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Tsipras Demands WWII Reparations from Germany

© REUTERS / Kostas TsironisGreek Prime Minister Alexis Tsipras waves to lawmakers following his first major speech in parliament in Athens.
Greek Prime Minister Alexis Tsipras waves to lawmakers following his first major speech in parliament in Athens. - Sputnik International
Greek Prime Minister believes Germany owes his country money as a result of the Third Reich.

People make their way in central Syntagma Square as the parliament building is pictured in the background in Athens - Sputnik International
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Greek Prime Minister Alexis Tsipras set out his government's legislative program in his first major speech to the Greek parliament on Sunday, which he used to maintain his administration's rejection of the country's bailout terms, and claim that in fact Germany owes his country billions of Euros in war reparations.

Greece has "a moral obligation to our people, to history, to all European peoples who fought and gave their blood against Nazism", to demand Germany pay back a loan which the Nazis forced from the Greek central bank during the war, as well as war reparations, the media reports Tsipras said in his speech.

Last year Syriza announced it had "precisely calculated" using data from the Bank of Greece that Germany, the country's biggest creditor, owes Greece €162 billion without interest as a result of the loan imposed by the Third Reich.

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Germany has already rejected any prospective demand from Greece for reparations, with German Finance Minister Wolfgang Schäuble telling the Neue Osnabrucker Zeitung in 2013 that he considers such statements to be "irresponsible," and that "much more important than misleading people with such stories would be to explain and spell out the reform path."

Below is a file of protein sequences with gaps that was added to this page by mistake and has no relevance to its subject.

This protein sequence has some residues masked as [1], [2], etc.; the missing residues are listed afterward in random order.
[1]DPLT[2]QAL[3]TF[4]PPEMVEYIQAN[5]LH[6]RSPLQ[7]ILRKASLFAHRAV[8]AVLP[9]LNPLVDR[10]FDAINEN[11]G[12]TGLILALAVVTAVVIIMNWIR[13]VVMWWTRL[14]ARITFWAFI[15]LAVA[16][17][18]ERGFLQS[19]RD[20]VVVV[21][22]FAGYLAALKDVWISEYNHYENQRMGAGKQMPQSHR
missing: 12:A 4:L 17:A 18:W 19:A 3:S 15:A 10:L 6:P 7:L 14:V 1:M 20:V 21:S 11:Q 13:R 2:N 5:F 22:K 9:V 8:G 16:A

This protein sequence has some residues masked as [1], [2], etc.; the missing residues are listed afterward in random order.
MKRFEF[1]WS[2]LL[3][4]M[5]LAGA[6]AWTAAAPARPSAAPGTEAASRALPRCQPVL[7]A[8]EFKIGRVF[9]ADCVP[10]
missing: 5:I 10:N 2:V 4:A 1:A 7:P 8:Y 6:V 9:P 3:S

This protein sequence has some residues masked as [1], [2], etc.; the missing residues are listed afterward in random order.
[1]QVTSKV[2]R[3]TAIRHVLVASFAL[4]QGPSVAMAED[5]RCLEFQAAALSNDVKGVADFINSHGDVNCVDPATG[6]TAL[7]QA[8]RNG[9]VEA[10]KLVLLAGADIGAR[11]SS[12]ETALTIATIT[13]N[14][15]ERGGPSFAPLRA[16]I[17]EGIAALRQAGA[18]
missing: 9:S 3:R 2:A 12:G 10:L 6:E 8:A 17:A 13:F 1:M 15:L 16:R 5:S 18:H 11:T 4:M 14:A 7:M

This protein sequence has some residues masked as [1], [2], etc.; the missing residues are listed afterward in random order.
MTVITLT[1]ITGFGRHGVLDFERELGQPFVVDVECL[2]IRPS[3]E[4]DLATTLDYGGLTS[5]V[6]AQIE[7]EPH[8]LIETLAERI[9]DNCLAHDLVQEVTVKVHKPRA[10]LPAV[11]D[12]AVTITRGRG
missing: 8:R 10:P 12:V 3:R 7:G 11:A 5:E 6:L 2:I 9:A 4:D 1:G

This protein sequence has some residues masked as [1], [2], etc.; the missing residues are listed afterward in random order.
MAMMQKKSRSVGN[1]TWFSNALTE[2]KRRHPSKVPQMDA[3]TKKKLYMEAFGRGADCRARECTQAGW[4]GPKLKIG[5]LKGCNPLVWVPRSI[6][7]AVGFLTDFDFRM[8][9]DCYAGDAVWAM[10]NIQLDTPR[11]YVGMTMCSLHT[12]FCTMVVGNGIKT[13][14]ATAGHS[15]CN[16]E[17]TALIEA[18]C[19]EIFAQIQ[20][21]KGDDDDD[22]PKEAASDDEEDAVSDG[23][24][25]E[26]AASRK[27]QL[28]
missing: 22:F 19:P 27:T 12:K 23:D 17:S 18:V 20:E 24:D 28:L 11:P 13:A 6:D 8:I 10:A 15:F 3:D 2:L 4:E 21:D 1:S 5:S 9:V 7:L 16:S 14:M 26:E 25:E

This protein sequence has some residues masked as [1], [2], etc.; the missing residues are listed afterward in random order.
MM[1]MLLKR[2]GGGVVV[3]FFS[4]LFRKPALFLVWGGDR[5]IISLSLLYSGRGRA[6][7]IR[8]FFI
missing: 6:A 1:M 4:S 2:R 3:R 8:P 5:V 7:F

In Berlin on Thursday, Schäuble held a joint press conference with Greek Finance Minister Yanis Varoufakis at which the latter made reference to the rise of the Nazis in Germany and warned of the dangers of fascism in his country if Greek society continues to face the pressures of austerity. Varoufakis had already in a TV interview shortly before the meeting compared Greece's situation with that of Weimar Germany and the rise of Hitler.

"When I return home tonight," said Varoufakis on Thursday after his meeting with Schäuble, "I shall find myself in a parliament in which the third-largest party is not a neo-Nazi party, it is a Nazi party," referring to the Golden Dawn party.  "Germany must be proud of the fact that Nazism has been eradicated here," he also remarked.

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As well as the demands for reparations, Tsipras on Sunday defiantly told parliament that his government would not deviate from a pre-election manifesto which promised to roll back the reforms imposed under the terms of the €240 billion bailout his country received from the IMF and EU. Declaring that the priority of his government is to tackle the "wounds" and "humanitarian crisis" inflicted by the bailout, he indicated that instead of further bailout money, his country is seeking a bridging loan while it renegotiates the burden with creditors.

Greece currently owes more than €320 billion to lenders (approximately €29,000 per capita), with the majority of the debt held by the IMF, ECB and countries of the European Union. Syriza wants more than half the debt to be cancelled, a demand which has been rejected by creditors and the "Troika" of representatives overseeing the bailout. Last month Varoufakis declared that Greece would refuse to engage in further negotiations with the Troika team from the EU and IMF, and instead wants to negotiate directly with the individual institutions and countries to which it owes money.

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